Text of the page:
Status of the Social Security and Medicare programs


By Mike Festa

The Trustees of the Social Security and Medicare trust funds recently issued a report on the current and projected financial status of the two programs. While Social Security remains strong overall and can continue to pay full benefits for nearly two decades, modest changes must eventually be made to ensure current and future generations of Social Security beneficiaries receive what they’ve earned.

Mike Festa_050614The newly-released annual reports for 2014 paint an uncertain picture of the programs’ future when a projected large number of baby boomers enter retirement in future years.  By 2033, the number of older Americans will increase from 46.6 million today to over 77 million.

Medicare is strong and will avoid insolvency until 2030, the program’s trustees said, a longer projected life span fueled by drops in healthcare spending. The latest projections push the life of the Medicare trust fund back four years later than a year ago.

The trustees’ new projections found fewer changes for Social Security, projecting that reserves for the retirement and disability trust funds will run dry in the mid-2030s — the same as last year’s estimates. However, Social Security’s disability trust fund faces a dire financial shortfall when reserves are estimated to run out in 2016 — that is, unless lawmakers rebalance the combined resources of the Social Security Trust Funds.

To ensure full benefits over the long term, AARP believes we must begin with a national debate on growing retirement insecurity and the critical role of Social Security in the retirement income framework.Social Security has been in place since August 14, 1935 and recently celebrated its 79th anniversary. We strongly urge Congress to hold a separate debate on the solvency and adequacy of Social Security, as it is a separate, self-financed, program that people pay into throughout their lives and count on for each generation of our families.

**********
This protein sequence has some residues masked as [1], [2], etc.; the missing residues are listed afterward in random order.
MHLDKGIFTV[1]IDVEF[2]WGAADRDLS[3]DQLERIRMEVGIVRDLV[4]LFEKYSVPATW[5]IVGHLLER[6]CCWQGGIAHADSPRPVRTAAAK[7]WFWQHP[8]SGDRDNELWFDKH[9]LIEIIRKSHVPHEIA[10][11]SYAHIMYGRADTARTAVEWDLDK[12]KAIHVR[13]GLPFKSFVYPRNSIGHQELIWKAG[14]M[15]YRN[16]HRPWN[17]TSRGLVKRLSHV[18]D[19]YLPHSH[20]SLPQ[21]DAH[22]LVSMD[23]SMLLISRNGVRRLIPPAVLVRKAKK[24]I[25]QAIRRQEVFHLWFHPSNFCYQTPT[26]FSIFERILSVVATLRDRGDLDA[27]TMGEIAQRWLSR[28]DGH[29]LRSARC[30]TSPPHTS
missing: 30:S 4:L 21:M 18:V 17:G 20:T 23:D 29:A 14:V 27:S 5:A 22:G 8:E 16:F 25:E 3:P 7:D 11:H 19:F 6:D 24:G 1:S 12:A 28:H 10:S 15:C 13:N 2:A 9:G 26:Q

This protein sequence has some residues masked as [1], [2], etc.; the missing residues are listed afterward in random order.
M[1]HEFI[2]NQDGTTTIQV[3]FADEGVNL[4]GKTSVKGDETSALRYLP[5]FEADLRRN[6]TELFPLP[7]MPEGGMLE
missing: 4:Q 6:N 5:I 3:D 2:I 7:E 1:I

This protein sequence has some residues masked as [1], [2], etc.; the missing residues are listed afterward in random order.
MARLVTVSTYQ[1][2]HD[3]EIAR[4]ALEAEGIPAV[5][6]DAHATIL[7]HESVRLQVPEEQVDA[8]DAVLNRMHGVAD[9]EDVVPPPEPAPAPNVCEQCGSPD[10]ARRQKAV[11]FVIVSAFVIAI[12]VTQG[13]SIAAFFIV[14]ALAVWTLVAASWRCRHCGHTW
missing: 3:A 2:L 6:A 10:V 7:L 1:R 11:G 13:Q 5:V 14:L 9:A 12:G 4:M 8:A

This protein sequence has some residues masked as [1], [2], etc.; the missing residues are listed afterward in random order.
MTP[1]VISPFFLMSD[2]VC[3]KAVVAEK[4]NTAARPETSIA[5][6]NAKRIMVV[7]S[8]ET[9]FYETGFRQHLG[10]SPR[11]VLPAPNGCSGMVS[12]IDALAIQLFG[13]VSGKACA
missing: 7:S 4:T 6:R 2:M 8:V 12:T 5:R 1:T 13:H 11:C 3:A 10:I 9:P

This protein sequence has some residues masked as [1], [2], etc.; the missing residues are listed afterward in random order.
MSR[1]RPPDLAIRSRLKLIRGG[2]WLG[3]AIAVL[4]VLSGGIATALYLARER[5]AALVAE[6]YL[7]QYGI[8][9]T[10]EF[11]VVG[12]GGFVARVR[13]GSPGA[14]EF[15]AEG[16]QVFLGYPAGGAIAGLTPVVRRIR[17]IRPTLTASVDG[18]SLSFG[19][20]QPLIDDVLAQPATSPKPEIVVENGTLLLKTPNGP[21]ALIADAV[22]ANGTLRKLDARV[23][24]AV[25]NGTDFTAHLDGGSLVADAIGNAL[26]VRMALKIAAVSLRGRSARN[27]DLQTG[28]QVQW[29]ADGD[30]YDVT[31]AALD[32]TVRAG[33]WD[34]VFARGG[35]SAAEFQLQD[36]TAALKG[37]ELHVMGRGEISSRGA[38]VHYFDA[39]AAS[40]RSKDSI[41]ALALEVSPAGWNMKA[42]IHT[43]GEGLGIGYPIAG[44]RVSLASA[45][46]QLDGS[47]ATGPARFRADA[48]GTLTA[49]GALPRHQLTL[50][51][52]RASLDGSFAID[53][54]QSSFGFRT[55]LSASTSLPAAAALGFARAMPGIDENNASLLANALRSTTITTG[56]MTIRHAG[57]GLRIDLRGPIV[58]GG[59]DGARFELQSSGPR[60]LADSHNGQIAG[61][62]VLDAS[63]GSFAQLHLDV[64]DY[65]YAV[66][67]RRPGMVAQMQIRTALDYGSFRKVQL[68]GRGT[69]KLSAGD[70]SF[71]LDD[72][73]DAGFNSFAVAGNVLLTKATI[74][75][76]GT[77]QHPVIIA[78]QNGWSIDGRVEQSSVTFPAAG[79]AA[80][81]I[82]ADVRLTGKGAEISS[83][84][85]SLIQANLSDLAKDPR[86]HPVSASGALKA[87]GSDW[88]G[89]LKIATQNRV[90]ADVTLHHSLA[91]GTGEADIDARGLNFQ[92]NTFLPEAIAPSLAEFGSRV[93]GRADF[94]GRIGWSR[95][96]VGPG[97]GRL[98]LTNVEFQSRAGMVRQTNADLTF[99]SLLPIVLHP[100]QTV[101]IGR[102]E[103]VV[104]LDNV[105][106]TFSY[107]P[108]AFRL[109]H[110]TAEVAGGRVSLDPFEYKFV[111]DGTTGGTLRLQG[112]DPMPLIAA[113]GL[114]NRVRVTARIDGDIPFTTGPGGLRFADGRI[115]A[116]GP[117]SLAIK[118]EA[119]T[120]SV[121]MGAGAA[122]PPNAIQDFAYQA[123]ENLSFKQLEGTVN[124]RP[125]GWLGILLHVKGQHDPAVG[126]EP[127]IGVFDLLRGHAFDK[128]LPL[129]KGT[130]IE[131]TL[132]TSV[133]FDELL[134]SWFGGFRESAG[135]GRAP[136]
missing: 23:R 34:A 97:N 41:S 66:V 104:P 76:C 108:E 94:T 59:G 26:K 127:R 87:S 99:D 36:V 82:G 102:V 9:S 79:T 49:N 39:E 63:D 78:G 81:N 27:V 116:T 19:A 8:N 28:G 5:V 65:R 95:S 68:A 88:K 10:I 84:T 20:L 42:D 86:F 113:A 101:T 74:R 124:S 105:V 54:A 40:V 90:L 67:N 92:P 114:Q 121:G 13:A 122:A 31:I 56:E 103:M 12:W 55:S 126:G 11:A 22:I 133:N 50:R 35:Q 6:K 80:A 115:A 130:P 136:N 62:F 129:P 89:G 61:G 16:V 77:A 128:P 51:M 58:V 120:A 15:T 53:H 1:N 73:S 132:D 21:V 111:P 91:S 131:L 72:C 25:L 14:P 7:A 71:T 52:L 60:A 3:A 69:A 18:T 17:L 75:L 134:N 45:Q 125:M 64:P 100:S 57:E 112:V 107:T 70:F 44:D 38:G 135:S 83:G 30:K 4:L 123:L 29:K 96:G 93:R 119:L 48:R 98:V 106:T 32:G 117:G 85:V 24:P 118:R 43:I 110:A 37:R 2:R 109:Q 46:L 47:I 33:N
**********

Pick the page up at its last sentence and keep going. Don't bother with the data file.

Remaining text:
The Medicare Trustees report illustrates the financial challenges facing Medicare along with the overall high cost of health care. With 64 million Americans expected to be enrolled in Medicare by 2020 and 80 million by 2030, we must do more to reduce wasteful spending throughout our health care system.

AARP believes that by improving care coordination and better use of technology, controlling high drug costs, reducing unnecessary services and other wasteful spending, and targeting fraud and abuse, we would improve our health care system as a whole while saving money in Medicare.

That’s why AARP advocates for common sense changes that can ensure affordable health care for American families while improving the quality and delivery of care for today’s seniors and future generations.

Michael E. Festa is the state director of AARP Massachusetts, which represents more than 800,000 members age 50 and older in the Bay State.  Connect with AARP Massachusetts online at; Like us at and follow us on